bytestring-0.10.4.0: Fast, compact, strict and lazy byte strings with a list interface

Copyright(c) Duncan Coutts 2012-2013
LicenseBSD-style
Maintainer[email protected]
Stabilitystable
Portabilityghc only
Safe HaskellTrustworthy
LanguageHaskell98

Data.ByteString.Short

Contents

Description

A compact representation suitable for storing short byte strings in memory.

In typical use cases it can be imported alongside Data.ByteString, e.g.

import qualified Data.ByteString       as B
import qualified Data.ByteString.Short as B
         (ShortByteString, toShort, fromShort)

Other ShortByteString operations clash with Data.ByteString or Prelude functions however, so they should be imported qualified with a different alias e.g.

import qualified Data.ByteString.Short as B.Short

Synopsis

The ShortByteString type

data ShortByteString Source

A compact representation of a Word8 vector.

It has a lower memory overhead than a ByteString and and does not contribute to heap fragmentation. It can be converted to or from a ByteString (at the cost of copying the string data). It supports very few other operations.

It is suitable for use as an internal representation for code that needs to keep many short strings in memory, but it should not be used as an interchange type. That is, it should not generally be used in public APIs. The ByteString type is usually more suitable for use in interfaces; it is more flexible and it supports a wide range of operations.

Memory overhead

With GHC, the memory overheads are as follows, expressed in words and in bytes (words are 4 and 8 bytes on 32 or 64bit machines respectively).

  • ByteString unshared: 9 words; 36 or 72 bytes.
  • ByteString shared substring: 5 words; 20 or 40 bytes.
  • ShortByteString: 4 words; 16 or 32 bytes.

For the string data itself, both ShortByteString and ByteString use one byte per element, rounded up to the nearest word. For example, including the overheads, a length 10 ShortByteString would take 16 + 12 = 28 bytes on a 32bit platform and 32 + 16 = 48 bytes on a 64bit platform.

These overheads can all be reduced by 1 word (4 or 8 bytes) when the ShortByteString or ByteString is unpacked into another constructor.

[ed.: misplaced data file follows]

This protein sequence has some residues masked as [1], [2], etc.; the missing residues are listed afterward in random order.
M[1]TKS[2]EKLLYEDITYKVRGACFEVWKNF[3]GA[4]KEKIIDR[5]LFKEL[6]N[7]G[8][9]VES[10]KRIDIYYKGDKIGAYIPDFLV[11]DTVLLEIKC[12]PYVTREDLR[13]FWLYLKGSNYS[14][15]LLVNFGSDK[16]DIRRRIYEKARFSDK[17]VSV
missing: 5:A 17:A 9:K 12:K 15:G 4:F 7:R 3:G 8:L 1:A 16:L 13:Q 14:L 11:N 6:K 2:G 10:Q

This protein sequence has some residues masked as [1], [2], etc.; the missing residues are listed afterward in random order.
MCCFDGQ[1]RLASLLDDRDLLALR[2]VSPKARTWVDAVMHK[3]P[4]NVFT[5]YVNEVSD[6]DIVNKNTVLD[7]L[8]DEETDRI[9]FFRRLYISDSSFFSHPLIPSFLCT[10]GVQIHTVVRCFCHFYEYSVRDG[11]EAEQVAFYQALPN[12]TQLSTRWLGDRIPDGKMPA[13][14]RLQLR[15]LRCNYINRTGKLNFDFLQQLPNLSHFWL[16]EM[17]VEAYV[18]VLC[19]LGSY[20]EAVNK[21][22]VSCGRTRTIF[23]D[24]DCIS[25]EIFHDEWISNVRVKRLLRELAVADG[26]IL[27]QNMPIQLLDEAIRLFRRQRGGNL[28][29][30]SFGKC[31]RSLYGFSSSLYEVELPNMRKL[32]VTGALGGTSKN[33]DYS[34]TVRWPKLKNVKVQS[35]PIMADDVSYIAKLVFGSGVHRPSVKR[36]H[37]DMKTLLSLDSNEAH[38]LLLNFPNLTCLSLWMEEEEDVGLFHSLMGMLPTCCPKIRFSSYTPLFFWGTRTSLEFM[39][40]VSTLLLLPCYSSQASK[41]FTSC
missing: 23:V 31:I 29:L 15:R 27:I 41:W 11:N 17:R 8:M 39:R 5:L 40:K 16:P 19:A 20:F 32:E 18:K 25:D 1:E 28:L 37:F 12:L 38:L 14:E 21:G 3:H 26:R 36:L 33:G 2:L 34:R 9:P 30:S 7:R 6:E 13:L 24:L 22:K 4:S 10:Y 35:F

For example:

data ThingId = ThingId {-# UNPACK #-} !Int
                       {-# UNPACK #-} !ShortByteString

This will take 1 + 1 + 3 words (the ThingId constructor + unpacked Int + unpacked ShortByteString), plus the words for the string data.

Heap fragmentation

With GHC, the ByteString representation uses pinned memory, meaning it cannot be moved by the GC. This is usually the right thing to do for larger strings, but for small strings using pinned memory can lead to heap fragmentation which wastes space. The ShortByteString type (and the Text type from the text package) use unpinned memory so they do not contribute to heap fragmentation. In addition, with GHC, small unpinned strings are allocated in the same way as normal heap allocations, rather than in a separate pinned area.

Conversions

toShort :: ByteString -> ShortByteString Source

O(n). Convert a ByteString into a ShortByteString.

This makes a copy, so does not retain the input string.

pack :: [Word8] -> ShortByteString Source

O(n). Convert a list into a ShortByteString

unpack :: ShortByteString -> [Word8] Source

O(n). Convert a ShortByteString into a list.

Other operations

null :: ShortByteString -> Bool Source

O(1) Test whether a ShortByteString is empty.

length :: ShortByteString -> Int Source

O(1) The length of a ShortByteString.

index :: ShortByteString -> Int -> Word8 Source

O(1) ShortByteString index (subscript) operator, starting from 0.